CHENNAI: India’s annual electricity demand in 2019 grew at its slowest pace in six years with December marking a fifth straight month of decline, government data showed, amid a broader economic slowdown that led to a drop in sales of everything from cars to cookies and also to factories cutting jobs.

Electricity demand is seen as an important indicator of industrial output in the country and a sustained decline could mean a further slowdown in the economy.

India’s power demand grew at 1.1 per cent in 2019, data from the Central Electricity Authority showed, the slowest pace of growth since a 1pc uptick seen in 2013. The power demand growth slowdown in 2013 was preceded by three strong years of consumption growth of 8pc or more.

In December, the country’s power demand fell 0.5pc from the year-earlier period, representing the fifth straight month of decline, compared with a 4.3pc fall in November.

But in India’s western states of Maharashtra and Gujarat, two of India’s most industrialised provinces, monthly demand increased.

In October, power demand had fallen 13.2pc from a year earlier, its steepest monthly decline in more than 12 years, as a slowdown in Asia’s third-largest economy deepened.

Industry accounts for more than two-fifths of India’s annual electricity consumption, while homes account for nearly a fourth and agriculture more than a sixth.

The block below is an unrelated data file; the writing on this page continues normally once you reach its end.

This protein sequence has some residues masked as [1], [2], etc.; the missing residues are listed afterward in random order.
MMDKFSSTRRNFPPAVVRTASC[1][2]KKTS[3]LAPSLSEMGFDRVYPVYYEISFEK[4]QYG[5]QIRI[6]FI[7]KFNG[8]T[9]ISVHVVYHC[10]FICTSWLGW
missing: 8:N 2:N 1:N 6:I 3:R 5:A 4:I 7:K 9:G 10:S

The slower demand growth is a blow for many debt-laden power producers, who are facing financial stress and are owed over $11 billion by state-run distribution companies.

India’s overall economic growth slowed to 4.5pc in the July-September quarter, government data released in November showed, the weakest pace since 2013 as consumer demand and private investment fell.

“This reflects overall economic slowdown, because if you look at other high frequency data like diesel consumption, everywhere you are seeing contraction,” Rupa Rege Nitsure, chief economist at L&T Financial Holdings.

But India’s central bank will not have much scope to cut rates to stimulate the economy because inflation has been rising sharply and reached 7.35pc in December compared with 1.97pc in January last year.

Economists say India’s growth will continue to hover around 4.5pc levels in the Oct-Dec quarter.

“My estimate for the full year is around 4.7pc growth,” Nitsure said.

Interest rate-cuts on hold

A spike in India’s retail inflation in December has raised the chances the central bank will put rate cuts on hold for some time despite economic growth languishing at more than six-year lows.

Some economists believe the Indian central bank’s monetary policy committee (MPC) may even change its stance from ‘accommodative’ to ‘neutral’ at its February meeting.

The Reserve Bank of India (RBI) has cut rates by a total of 135 basis points in five moves in 2019 and shocked markets by holding rates steady at its December meeting.

“With CPI inflation likely to persist above the RBI’s upper band of the target range of 2-6 per cent, we cannot completely rule out the possibility of a shift in the policy stance to neutral,” said Upasna Bhardwaj, economist with Kotak Mahindra Bank.

India’s annual retail inflation rose to 7.35pc in December — its highest in more than five years, data showed on Monday, and well above the 6.2pc predicted in a Reuters poll.

Published in Dawn, January 15th, 2020